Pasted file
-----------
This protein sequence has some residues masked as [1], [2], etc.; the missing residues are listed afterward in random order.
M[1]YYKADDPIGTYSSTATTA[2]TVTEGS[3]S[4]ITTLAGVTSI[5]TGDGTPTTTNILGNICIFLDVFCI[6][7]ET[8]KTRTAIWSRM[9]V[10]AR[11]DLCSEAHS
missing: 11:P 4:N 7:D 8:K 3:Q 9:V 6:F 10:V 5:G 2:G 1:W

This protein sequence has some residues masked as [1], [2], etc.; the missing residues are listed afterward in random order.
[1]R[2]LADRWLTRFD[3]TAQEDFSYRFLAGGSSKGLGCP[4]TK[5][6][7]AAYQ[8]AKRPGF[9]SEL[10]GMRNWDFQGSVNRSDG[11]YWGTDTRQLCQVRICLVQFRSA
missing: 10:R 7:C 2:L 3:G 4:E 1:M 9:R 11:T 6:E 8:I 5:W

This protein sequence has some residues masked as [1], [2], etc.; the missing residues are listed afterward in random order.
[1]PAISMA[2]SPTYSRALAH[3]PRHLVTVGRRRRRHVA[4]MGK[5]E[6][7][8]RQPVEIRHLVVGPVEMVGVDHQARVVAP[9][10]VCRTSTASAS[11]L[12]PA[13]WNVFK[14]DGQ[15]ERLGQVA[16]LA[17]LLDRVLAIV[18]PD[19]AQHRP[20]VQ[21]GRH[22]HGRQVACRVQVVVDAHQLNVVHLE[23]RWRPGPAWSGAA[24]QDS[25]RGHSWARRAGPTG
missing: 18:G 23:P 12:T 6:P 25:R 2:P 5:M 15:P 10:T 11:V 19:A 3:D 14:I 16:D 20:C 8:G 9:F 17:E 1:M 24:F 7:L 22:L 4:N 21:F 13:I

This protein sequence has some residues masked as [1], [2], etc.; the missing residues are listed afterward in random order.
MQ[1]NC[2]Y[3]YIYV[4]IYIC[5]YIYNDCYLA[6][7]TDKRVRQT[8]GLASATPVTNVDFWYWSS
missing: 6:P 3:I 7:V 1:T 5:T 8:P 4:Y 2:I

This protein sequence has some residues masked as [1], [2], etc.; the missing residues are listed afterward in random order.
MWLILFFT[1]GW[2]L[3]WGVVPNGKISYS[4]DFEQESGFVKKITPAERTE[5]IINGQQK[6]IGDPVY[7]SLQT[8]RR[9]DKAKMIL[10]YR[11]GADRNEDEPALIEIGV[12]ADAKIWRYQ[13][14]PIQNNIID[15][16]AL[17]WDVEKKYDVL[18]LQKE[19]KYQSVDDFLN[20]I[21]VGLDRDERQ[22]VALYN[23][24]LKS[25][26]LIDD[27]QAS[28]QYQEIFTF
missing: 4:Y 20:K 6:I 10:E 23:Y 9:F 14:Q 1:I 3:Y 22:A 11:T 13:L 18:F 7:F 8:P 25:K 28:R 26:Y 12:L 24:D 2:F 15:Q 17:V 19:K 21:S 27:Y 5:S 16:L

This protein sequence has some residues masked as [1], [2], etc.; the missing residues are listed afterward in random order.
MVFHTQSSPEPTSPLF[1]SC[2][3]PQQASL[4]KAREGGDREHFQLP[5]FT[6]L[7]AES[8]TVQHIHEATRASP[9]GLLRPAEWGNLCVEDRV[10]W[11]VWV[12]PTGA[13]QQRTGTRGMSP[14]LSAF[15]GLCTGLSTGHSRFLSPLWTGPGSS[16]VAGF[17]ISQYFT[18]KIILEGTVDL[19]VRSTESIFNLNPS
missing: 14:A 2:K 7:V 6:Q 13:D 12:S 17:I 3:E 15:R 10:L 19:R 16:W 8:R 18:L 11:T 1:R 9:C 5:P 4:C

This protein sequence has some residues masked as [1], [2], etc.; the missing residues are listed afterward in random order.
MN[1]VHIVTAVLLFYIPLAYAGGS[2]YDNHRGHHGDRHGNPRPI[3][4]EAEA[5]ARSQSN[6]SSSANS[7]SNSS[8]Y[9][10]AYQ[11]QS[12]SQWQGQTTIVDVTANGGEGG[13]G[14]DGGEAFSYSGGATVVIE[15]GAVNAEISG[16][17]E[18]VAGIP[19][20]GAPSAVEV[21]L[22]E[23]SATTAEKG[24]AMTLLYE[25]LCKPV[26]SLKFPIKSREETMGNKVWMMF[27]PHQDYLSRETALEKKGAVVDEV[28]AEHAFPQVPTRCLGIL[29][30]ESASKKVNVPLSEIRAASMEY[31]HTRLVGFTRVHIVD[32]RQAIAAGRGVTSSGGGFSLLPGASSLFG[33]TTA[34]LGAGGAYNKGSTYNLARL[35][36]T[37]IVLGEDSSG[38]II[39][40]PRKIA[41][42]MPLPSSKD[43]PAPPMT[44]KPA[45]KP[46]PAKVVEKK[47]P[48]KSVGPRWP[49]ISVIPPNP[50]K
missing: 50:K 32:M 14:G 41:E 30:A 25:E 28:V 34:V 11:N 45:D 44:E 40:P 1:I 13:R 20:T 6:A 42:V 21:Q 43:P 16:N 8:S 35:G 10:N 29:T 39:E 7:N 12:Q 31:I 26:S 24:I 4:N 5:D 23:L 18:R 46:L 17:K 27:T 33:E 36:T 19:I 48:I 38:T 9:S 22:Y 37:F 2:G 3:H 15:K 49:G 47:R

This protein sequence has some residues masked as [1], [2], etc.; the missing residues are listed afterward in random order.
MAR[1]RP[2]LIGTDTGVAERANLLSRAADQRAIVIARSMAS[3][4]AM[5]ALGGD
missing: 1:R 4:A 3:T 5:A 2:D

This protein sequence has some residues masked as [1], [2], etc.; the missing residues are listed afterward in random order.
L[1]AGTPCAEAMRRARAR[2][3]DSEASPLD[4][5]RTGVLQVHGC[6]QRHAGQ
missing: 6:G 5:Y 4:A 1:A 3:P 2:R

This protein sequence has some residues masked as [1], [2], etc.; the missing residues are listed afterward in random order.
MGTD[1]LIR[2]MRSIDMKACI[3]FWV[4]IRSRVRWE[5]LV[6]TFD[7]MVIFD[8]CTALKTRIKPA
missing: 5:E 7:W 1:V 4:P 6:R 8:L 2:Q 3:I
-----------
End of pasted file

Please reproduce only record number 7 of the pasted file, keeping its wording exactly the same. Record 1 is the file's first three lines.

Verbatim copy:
This protein sequence has some residues masked as [1], [2], etc.; the missing residues are listed afterward in random order.
MN[1]VHIVTAVLLFYIPLAYAGGS[2]YDNHRGHHGDRHGNPRPI[3][4]EAEA[5]ARSQSN[6]SSSANS[7]SNSS[8]Y[9][10]AYQ[11]QS[12]SQWQGQTTIVDVTANGGEGG[13]G[14]DGGEAFSYSGGATVVIE[15]GAVNAEISG[16][17]E[18]VAGIP[19][20]GAPSAVEV[21]L[22]E[23]SATTAEKG[24]AMTLLYE[25]LCKPV[26]SLKFPIKSREETMGNKVWMMF[27]PHQDYLSRETALEKKGAVVDEV[28]AEHAFPQVPTRCLGIL[29][30]ESASKKVNVPLSEIRAASMEY[31]HTRLVGFTRVHIVD[32]RQAIAAGRGVTSSGGGFSLLPGASSLFG[33]TTA[34]LGAGGAYNKGSTYNLARL[35][36]T[37]IVLGEDSSG[38]II[39][40]PRKIA[41][42]MPLPSSKD[43]PAPPMT[44]KPA[45]KP[46]PAKVVEKK[47]P[48]KSVGPRWP[49]ISVIPPNP[50]K
missing: 50:K 32:M 14:G 41:E 30:A 25:E 28:V 34:V 11:N 45:D 44:E 40:P 1:I 13:R 20:T 6:A 42:V 21:Q 43:P 16:N 8:S 35:G 10:N 29:T 39:E 7:N 12:Q 31:I 26:S 24:I 4:N 5:D 23:L 18:R 46:L 17:K 27:T 33:E 36:T 19:I 48:I 38:T 9:S 22:Y 37:F 2:G 3:H 15:K 49:G 47:R